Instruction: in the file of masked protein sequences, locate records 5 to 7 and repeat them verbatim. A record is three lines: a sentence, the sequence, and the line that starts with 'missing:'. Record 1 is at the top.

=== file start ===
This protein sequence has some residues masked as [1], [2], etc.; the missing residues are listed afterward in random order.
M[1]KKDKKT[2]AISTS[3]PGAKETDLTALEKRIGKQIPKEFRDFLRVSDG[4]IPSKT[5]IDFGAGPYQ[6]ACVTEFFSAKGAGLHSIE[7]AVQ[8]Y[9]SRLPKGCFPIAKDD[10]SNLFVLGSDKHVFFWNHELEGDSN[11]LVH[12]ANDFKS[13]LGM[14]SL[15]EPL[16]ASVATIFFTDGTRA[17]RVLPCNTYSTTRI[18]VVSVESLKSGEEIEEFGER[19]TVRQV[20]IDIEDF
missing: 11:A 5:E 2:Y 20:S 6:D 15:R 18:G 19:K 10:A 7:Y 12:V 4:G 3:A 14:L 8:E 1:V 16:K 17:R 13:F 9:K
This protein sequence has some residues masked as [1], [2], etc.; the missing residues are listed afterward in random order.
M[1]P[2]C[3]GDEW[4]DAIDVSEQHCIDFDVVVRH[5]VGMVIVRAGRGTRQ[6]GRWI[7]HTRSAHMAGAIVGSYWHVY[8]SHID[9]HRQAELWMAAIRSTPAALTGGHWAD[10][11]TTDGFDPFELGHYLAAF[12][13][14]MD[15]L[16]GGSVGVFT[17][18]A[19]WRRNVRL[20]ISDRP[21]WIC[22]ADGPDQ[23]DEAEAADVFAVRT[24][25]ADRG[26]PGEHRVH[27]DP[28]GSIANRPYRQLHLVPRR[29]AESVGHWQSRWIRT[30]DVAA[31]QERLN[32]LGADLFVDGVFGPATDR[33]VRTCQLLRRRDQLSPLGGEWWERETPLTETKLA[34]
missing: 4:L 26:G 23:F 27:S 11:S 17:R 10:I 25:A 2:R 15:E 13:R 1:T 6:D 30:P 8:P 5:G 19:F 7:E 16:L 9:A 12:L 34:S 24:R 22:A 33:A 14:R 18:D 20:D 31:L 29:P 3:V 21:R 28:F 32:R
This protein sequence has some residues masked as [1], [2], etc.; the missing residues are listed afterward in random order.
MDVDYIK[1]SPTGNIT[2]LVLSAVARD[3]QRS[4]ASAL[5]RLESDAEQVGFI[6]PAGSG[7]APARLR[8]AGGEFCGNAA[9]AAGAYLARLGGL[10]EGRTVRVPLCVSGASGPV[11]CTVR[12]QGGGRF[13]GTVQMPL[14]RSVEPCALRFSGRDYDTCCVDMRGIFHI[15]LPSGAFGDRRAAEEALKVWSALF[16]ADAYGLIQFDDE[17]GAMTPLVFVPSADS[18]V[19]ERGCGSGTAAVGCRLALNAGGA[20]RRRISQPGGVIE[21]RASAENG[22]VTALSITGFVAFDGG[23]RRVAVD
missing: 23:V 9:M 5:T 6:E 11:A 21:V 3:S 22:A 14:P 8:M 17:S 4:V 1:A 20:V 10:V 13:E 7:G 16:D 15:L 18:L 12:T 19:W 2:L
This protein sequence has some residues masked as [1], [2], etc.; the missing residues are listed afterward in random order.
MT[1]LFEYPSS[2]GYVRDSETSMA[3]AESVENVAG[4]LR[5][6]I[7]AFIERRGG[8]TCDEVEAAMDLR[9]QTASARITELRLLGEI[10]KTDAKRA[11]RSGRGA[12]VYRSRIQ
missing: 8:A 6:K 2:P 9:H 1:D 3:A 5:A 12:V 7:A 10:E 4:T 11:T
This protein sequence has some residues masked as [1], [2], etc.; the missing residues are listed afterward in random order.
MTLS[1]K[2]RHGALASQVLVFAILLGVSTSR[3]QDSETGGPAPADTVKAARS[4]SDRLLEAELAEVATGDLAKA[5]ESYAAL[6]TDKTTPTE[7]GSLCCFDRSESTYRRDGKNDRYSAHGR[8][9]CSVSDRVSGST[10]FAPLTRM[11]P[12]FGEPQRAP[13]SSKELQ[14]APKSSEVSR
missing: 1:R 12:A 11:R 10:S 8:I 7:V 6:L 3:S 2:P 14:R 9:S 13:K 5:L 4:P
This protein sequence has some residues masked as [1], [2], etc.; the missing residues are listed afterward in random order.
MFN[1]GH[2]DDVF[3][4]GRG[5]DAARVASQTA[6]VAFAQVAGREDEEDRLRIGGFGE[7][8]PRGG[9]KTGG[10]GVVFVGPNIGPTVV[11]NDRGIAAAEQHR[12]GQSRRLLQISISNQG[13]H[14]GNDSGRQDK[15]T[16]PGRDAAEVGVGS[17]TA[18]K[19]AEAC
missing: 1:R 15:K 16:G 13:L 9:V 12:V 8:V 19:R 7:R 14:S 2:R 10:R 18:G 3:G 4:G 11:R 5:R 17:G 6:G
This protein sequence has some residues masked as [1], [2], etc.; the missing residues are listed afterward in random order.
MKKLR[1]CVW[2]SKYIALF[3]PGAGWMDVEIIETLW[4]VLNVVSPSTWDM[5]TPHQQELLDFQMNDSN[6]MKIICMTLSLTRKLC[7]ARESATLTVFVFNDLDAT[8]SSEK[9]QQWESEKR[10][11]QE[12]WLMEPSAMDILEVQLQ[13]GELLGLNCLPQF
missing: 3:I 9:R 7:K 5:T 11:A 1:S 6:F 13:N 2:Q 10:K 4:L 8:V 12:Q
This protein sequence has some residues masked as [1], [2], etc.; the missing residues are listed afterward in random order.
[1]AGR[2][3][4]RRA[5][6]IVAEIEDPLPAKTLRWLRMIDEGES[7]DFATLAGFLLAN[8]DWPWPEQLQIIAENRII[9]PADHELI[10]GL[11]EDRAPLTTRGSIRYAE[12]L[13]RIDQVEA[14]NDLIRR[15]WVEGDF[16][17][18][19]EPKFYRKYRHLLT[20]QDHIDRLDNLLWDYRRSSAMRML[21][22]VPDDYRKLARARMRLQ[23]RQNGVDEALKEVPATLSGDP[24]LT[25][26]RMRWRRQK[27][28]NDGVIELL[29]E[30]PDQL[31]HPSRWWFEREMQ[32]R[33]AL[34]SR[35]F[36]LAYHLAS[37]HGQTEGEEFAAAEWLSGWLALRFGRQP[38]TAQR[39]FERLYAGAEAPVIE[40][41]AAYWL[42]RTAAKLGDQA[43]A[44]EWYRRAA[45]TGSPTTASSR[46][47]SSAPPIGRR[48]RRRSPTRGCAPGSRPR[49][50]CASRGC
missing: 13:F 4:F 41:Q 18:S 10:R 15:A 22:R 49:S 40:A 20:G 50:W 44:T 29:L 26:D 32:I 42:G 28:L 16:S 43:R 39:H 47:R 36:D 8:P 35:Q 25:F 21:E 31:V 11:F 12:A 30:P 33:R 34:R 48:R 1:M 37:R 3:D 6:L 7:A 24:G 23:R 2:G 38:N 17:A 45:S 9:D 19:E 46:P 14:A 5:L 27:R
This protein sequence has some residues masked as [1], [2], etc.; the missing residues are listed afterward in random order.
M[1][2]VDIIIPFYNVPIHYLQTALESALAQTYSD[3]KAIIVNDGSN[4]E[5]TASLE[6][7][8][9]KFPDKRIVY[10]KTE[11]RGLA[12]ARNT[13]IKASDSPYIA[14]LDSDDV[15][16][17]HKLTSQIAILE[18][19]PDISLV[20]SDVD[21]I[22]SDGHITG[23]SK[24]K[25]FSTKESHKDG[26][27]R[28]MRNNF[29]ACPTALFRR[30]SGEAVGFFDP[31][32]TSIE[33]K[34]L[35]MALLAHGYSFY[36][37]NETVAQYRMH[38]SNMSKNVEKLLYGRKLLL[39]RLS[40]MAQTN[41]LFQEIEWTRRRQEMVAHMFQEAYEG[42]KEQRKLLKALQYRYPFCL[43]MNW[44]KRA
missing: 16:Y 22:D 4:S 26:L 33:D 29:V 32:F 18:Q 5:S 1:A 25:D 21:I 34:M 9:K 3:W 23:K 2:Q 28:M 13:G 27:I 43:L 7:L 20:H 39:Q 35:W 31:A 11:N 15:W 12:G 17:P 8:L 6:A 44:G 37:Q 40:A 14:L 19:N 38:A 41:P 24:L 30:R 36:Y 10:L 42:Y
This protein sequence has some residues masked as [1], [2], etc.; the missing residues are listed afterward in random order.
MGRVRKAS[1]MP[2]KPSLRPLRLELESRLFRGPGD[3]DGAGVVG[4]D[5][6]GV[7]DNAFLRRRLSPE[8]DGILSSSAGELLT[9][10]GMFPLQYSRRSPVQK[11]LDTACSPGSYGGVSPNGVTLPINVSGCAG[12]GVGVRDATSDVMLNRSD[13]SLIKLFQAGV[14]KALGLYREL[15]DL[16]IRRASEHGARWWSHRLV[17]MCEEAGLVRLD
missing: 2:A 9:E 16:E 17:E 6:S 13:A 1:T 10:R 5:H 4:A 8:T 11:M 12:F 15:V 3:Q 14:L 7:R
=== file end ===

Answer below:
This protein sequence has some residues masked as [1], [2], etc.; the missing residues are listed afterward in random order.
MTLS[1]K[2]RHGALASQVLVFAILLGVSTSR[3]QDSETGGPAPADTVKAARS[4]SDRLLEAELAEVATGDLAKA[5]ESYAAL[6]TDKTTPTE[7]GSLCCFDRSESTYRRDGKNDRYSAHGR[8][9]CSVSDRVSGST[10]FAPLTRM[11]P[12]FGEPQRAP[13]SSKELQ[14]APKSSEVSR
missing: 1:R 12:A 11:R 10:S 8:I 7:V 6:L 3:S 2:P 14:R 9:S 13:K 5:L 4:P
This protein sequence has some residues masked as [1], [2], etc.; the missing residues are listed afterward in random order.
MFN[1]GH[2]DDVF[3][4]GRG[5]DAARVASQTA[6]VAFAQVAGREDEEDRLRIGGFGE[7][8]PRGG[9]KTGG[10]GVVFVGPNIGPTVV[11]NDRGIAAAEQHR[12]GQSRRLLQISISNQG[13]H[14]GNDSGRQDK[15]T[16]PGRDAAEVGVGS[17]TA[18]K[19]AEAC
missing: 1:R 15:K 16:G 13:L 9:V 12:V 8:V 19:R 7:R 14:S 2:R 10:R 18:G 3:G 4:G 11:R 5:R 17:G 6:G
This protein sequence has some residues masked as [1], [2], etc.; the missing residues are listed afterward in random order.
MKKLR[1]CVW[2]SKYIALF[3]PGAGWMDVEIIETLW[4]VLNVVSPSTWDM[5]TPHQQELLDFQMNDSN[6]MKIICMTLSLTRKLC[7]ARESATLTVFVFNDLDAT[8]SSEK[9]QQWESEKR[10][11]QE[12]WLMEPSAMDILEVQLQ[13]GELLGLNCLPQF
missing: 3:I 9:R 7:K 5:T 11:A 1:S 6:F 13:N 2:Q 10:K 4:L 8:V 12:Q